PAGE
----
Phenotypic heterogeneity in the gray platelet syndrome extends to the expression of TREM family member, TLT-1
Alan T. Nurden 1, Paquita Nurden 1, Emilsé Bermejo 1, Robert Combrié 1, Daniel W. McVicar 2, A. Valance Washington2,3
1 Centre de Référence des Pathologies Plaquettaires, Hôpital Xavier Arnozan, Pessac, France; 2 Cancer and Inflammation Program, National Cancer Institute, Frederick, USA; 3 Department of Anatomy and Cell Biology, Universidad Central del Caribe, Bayamon, Puerto Rico
Secretion / exocytosis, protein trafficking, Gray platelet syndrome, inherited / acquired platelet disorders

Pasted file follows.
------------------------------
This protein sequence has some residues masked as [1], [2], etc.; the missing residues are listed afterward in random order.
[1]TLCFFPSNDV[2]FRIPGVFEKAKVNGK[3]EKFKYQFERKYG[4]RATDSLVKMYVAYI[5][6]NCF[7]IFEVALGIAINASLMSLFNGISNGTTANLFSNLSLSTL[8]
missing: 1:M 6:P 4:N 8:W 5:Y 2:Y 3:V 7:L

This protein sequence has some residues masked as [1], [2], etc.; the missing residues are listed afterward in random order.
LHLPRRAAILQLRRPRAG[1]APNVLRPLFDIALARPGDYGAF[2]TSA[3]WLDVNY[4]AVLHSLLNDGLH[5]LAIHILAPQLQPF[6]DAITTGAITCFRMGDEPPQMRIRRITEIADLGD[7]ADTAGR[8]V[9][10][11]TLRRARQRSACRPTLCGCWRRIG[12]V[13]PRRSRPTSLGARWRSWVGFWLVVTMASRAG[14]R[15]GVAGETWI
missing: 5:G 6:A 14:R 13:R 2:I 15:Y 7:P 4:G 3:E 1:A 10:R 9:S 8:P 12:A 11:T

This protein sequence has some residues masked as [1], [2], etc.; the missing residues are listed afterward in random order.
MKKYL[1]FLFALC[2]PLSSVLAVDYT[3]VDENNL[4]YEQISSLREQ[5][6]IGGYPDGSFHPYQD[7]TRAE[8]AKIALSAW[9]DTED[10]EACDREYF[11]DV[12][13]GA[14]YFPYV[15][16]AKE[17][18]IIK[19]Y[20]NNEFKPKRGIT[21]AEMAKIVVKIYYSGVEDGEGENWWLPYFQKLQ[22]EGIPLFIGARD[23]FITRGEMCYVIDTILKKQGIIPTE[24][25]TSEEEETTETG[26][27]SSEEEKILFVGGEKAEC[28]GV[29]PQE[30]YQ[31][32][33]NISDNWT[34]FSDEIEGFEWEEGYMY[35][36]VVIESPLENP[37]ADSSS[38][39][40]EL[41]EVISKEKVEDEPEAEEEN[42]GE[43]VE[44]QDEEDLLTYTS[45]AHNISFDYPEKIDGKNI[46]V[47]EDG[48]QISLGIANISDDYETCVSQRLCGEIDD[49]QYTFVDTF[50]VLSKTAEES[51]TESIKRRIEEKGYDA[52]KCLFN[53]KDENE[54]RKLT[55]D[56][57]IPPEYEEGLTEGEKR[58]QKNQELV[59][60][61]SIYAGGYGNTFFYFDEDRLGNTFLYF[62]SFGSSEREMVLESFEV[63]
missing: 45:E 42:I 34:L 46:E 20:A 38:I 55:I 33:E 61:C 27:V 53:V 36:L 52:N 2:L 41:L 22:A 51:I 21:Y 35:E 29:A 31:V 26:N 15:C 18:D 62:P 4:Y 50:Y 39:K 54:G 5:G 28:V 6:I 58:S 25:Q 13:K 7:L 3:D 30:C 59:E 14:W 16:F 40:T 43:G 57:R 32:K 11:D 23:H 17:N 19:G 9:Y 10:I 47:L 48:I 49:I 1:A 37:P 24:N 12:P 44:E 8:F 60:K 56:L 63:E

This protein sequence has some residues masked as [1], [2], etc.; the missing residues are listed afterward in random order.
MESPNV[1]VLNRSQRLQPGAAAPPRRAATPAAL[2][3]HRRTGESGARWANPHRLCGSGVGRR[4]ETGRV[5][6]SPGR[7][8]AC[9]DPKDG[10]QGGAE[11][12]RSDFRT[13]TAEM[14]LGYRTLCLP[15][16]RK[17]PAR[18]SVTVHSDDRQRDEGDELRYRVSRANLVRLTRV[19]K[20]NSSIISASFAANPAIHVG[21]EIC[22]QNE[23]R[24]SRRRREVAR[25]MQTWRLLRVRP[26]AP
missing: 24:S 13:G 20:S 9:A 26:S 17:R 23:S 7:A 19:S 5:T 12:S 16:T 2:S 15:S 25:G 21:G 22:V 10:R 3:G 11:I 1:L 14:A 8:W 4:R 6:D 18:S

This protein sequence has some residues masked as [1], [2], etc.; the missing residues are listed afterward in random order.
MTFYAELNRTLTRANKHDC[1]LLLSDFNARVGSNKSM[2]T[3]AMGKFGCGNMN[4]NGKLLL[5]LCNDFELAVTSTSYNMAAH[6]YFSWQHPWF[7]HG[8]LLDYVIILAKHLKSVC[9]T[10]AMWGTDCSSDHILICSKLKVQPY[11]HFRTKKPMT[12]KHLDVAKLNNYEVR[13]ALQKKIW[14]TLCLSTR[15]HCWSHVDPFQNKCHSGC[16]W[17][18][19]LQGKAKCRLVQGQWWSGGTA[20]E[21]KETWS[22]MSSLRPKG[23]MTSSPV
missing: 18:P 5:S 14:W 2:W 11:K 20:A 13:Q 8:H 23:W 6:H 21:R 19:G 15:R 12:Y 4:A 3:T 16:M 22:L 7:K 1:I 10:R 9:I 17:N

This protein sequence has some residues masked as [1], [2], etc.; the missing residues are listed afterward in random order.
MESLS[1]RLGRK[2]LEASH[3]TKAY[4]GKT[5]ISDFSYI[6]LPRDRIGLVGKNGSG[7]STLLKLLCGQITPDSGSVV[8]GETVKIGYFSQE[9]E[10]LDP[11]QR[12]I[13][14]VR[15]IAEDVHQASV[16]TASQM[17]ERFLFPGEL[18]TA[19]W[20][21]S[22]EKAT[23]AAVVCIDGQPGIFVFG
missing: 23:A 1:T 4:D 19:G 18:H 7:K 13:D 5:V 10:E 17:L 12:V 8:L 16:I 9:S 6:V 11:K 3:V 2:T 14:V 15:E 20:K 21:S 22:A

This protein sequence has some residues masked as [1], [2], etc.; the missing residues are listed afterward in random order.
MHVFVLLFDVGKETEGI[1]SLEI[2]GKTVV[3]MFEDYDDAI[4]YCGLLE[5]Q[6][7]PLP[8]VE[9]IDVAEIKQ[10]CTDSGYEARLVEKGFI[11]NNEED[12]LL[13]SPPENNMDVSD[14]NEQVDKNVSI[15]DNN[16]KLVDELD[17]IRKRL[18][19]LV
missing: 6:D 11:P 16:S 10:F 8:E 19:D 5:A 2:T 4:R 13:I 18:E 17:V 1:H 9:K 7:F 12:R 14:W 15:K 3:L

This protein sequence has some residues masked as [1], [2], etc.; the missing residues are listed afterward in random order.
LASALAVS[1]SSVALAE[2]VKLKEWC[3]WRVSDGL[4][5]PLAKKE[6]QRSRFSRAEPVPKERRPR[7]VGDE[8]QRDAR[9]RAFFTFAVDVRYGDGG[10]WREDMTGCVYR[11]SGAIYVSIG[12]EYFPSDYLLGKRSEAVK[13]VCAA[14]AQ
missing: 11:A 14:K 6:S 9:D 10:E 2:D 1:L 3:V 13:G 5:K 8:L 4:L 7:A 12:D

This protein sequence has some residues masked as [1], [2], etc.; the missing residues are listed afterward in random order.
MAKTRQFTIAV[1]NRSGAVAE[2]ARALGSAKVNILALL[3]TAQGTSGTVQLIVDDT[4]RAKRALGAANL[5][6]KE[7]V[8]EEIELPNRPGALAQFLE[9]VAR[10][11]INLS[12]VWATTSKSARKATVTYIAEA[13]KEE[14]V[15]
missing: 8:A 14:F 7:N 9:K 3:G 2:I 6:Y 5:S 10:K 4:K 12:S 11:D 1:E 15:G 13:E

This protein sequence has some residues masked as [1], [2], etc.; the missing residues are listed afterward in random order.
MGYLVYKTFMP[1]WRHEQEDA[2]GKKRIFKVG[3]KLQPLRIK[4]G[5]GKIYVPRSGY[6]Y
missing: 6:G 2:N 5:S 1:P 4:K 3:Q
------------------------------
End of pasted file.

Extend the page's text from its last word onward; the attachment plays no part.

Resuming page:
The Gray platelet syndrome (GPS) is a rare inherited disorder linked to undefined molecular abnormalities that prevent the formation and maturation of α-granules. Here, we report studies on two patients from unrelated families that confirm phenotypic heterogeneity in the disease. First we used immunoelectron microscopy (I-EM) to confirm that TREM-like transcript- 1 (TLT-1) is mostly localized to α-granule membranes of normal platelets. Then we performed Western blotting (WB) and flow cytometry with permeabilized platelets to show that TLT-1 is selectively reduced in the platelets of patient 1, previously noted to be deficient in glycoprotein (GP)VI (Nurden et al., Blood 2004; 104: 107–114). Yet both TLT-1 and GPVI were normally expressed in platelets of patient 2. Usual levels of JAM-C and claudin-5, also members of the immunoglobulin receptor family, were detected in platelets of both patients. In contrast, P-selectin was markedly decreased for patient 1 but not patient 2. Two metalloproteases, MMP-2 and MMP-9 were normally present. As predicted, platelets of patient 1 showed little labelling for TLT-1 in I-EM, whereas residual Fg was seen in small vesicular structures and P-selectin lining vacuoles or channels of what may be elements of the surface-connected canalicular system. Our results identify TLT-1 as a glycoprotein potentially targeted in platelets of GPS patients, while decreases in at least three membrane glycoproteins suggest that an unidentified proteolytic activity may contribute to the phenotype in some patients with this rare disease.